Showing items from the Seymour Chwast Collection
07 Feb 2012

Effervescent packaging by Seymour Chwast

A short tour of Seymour Chwast’s designs for beer and soda packaging.

More

06 Sep 2011

Bob + Joan

Bob Dylan and Joan Baez, 1964. Image courtesy of the SVA Picture Collection

Bob Dylan’s brief relationship with Joan Baez was exhaustively documented, but we get interested when that affair highlighted the work of Push Pin Studios. In 1964, Dylan and Baez were photographed at Newark Airport in front of Seymour Chwast’s poster for Booth’s Gin: an incongruous, but not surprising, image of two icons flanking a countercultural message from a corporate advertiser.

10 Jun 2011

Seymour Chwast keeps it cool

Seymour Chwast Collection. Series 1: Original Art. Box 1, Item O4. (Marked “Neisser rand darf beschnitfen werdfin.”) Marker on paper (mounted), 20 × 24 in.

Here in New York we’re struggling through a heatwave. Perhaps a good course of action for those lucky enough to reside in air-conditioned high-rise Soho lofts is to keep it cool by lounging about with bright furniture, like the sporty cat in this illustration by Seymour Chwast (undated, but probably for the Frankfurter Allgemein Zeitung).

07 Jan 2011

Foot fetish

The transfigured shoes of Push Pin Studios.

More

12 Oct 2010

Chairs by Chwast

In the mid-80s Seymour Chwast was approached by Georg Kovacs, Inc. to experiment with furniture in the Pushpin style.

More

04 Jun 2010

Subscribe to Push Pin Graphic

Detail from an advertisement in Print, May/June 1979.

The thing that fascinates me most about Push Pin Graphic is how unpredictable they manage to be all the time. Even apart from the contents of each issue, every promotion contains — no matter how generic the thing as a whole may be — some off-kilter element that has a defamiliarizing effect on the whole endeavor. The Cherie Currie-esque figure here has no other reference anywhere on the page, she’s just hanging out in the margin of the tearaway.

22 Dec 2009

Candies by Seymour Chwast

In the early 1970s, Push Pin Studios produced a line of candies under the name “Pushpinoff Sweets.”

More

10 Nov 2009

The Mead Library of Ideas

In the 1970s, the Mead Library of Ideas held exhibitions showcasing the best contemporary graphic design; they commissioned announcement posters from designers including Tony Palladino, Chermayeff & Geismar, and Seymour Chwast.

More

14 Aug 2009

The Pancake King

Seymour Chwast Collection: P 192

In 1971, Phyllis La Farge and Seymour Chwast collaborated on the children’s book The Pancake King, which described the rapid ascent of a young master of the griddle pan. It spoke of the joy of breakfast, the perils of fame, the importance of family and of maple syrup. More spreads from The Pancake King are viewable on Flickr (thanks to Norman Hathaway), and show Chwast’s dexterous use of scale and bleed between spreads, and tidily-set Bodoni. The book was included in AIGA’s Fifty Books of the Year.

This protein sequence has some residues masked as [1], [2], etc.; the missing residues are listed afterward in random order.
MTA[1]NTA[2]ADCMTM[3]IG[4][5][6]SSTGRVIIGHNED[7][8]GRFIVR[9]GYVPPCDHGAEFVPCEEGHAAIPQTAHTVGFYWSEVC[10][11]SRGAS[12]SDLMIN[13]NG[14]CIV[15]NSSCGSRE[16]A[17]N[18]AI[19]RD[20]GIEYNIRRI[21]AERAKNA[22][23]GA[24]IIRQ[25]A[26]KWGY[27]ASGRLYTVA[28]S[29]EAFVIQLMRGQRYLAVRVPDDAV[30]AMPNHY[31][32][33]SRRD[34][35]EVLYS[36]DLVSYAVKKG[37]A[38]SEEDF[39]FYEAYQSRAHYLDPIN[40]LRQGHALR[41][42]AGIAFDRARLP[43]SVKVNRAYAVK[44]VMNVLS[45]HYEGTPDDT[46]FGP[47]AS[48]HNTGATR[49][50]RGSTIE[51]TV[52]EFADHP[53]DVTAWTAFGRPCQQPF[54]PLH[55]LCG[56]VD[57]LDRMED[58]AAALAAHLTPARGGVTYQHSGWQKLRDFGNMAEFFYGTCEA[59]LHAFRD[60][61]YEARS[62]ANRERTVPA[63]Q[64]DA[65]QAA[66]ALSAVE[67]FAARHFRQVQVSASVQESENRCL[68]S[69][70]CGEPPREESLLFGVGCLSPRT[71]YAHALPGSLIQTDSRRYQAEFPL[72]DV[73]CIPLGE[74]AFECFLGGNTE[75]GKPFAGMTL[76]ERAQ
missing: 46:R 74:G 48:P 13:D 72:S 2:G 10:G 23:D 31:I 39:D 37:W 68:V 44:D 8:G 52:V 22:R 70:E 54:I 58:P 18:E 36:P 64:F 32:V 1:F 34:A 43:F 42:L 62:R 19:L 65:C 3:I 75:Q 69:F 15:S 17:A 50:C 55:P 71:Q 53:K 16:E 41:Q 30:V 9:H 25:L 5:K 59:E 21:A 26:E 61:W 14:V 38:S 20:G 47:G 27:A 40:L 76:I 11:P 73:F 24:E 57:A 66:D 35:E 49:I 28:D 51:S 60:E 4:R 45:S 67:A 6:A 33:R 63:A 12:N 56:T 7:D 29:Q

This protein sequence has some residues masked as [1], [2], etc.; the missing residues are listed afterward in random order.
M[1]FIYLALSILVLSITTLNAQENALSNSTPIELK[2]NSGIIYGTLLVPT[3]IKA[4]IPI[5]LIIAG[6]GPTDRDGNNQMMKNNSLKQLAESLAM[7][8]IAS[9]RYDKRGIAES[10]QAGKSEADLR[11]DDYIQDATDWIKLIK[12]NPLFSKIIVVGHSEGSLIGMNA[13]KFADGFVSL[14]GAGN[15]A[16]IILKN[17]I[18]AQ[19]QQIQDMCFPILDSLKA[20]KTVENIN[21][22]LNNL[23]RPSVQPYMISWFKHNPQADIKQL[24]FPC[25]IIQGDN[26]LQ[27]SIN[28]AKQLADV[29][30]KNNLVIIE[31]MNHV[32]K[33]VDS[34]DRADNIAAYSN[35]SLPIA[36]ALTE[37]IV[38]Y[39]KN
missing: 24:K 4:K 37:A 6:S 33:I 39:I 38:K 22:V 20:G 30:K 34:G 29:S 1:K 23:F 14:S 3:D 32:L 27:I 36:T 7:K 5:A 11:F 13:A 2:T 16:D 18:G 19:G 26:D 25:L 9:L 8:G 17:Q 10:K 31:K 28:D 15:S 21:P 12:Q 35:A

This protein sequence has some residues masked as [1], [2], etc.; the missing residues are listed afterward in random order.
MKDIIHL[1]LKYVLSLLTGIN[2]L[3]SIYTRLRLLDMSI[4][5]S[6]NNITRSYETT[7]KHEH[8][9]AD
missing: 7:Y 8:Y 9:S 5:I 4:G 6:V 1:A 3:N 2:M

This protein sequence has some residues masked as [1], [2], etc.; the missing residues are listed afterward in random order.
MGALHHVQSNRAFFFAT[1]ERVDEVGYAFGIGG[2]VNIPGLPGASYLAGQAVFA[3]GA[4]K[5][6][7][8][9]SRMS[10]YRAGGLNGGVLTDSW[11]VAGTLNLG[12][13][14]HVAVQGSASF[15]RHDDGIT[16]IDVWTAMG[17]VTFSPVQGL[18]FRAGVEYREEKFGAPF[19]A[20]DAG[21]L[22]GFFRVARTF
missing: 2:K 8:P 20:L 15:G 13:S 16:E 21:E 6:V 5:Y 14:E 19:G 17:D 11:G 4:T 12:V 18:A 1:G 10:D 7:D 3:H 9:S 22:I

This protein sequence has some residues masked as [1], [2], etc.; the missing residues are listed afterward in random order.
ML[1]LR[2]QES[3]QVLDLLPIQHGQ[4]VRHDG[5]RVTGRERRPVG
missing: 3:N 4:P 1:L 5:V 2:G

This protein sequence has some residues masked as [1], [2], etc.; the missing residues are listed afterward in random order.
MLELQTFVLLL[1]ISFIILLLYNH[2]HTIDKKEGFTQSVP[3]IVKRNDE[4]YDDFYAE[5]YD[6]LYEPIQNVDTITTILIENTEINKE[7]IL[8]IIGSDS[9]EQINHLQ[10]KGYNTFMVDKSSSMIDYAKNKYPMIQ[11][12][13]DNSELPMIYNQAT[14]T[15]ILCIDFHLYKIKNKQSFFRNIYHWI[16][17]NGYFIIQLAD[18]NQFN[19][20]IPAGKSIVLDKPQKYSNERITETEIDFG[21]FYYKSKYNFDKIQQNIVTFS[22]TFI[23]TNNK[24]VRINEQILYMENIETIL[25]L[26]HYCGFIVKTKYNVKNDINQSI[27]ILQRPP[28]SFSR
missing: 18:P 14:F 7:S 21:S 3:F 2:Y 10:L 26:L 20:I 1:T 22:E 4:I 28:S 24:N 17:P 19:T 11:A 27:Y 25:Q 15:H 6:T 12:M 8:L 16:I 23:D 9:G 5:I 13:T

10 Jul 2009

Seymour Chwast for McDonald’s

Seymour Chwast Collection: Box 4, Item 28 (burger not included)

In 1979, McDonald’s hired Seymour Chwast to contribute one version of the packaging for the introduction of their new product, the Happy Meal. The promotion cost one dollar, and comprised a hamburger or cheeseburger, twelve-ounce soft drink, a small order of french fries, and a McDonaldland Cookie Sampler (not pictured). Along with their comestibles, the first customers could look forward to discovering either a McDoodler stencil, puzzle book, a McWrist wallet, an ID bracelet or McDonaldland character erasers.

26 Jun 2009

The Push Pin corporate identity

Milton Glaser Collection: Drawer 20, Folders 10. Seymour Chwast, logo label for Push Pin; on the reverse of item P16 in his recent donation to the Archives

Seymour: The Obsessive Images of Seymour Chwast, with an introduction by Steve Heller and an essay by Paula Scher, came out last April. A lively conversation around the book and the work it included built up in a comments thread at Design Observer last week, which brought in Scher and Heller, along with Michael Bierut, Armin Vit, Lorraine Wild, and others. Some unhappy commenters questioned the significance of his work, and this lead to a pretty interesting consideration of the concept of “dated” art (my favorite writing on this subject is I. A. Richards’ essay “Permanence as a Criterion,” which finds both “dated” and “timeless” problematic from the start).

This label, stuck authoritatively on the back of a mounted board as a bit of corporate identity — complete with the overrule, grotesk “Group Incorporated,” and high-contrast logotype — exploits its context to achieve a kind of reflexive wit, a kind of acknowledgment of what is being put over, that gives it a unifying effect (it is at once more than, and no more than, a “bit of corporate identity”). This is achieved with an unusually unaffected air — a combination that I think has always characterized Chwast’s work.

14 Apr 2009

First Look: Seymour Chwast Collection

Seymour Chwast Collection: Posters.

We recently received a wonderful donation from illustrator and designer Seymour Chwast. He was a founding partner of Push Pin Studios in 1954, along with Milton Glaser, Edward Sorel and Reynold Ruffins. The studio’s name was changed to the Pushpin Group in 1985 and Chwast remains as its director. Here’s a sampling of the 80 posters we received; future posts will highlight original artwork and other printed materials that offer a comprehensive view of Chwast’s influential career.

More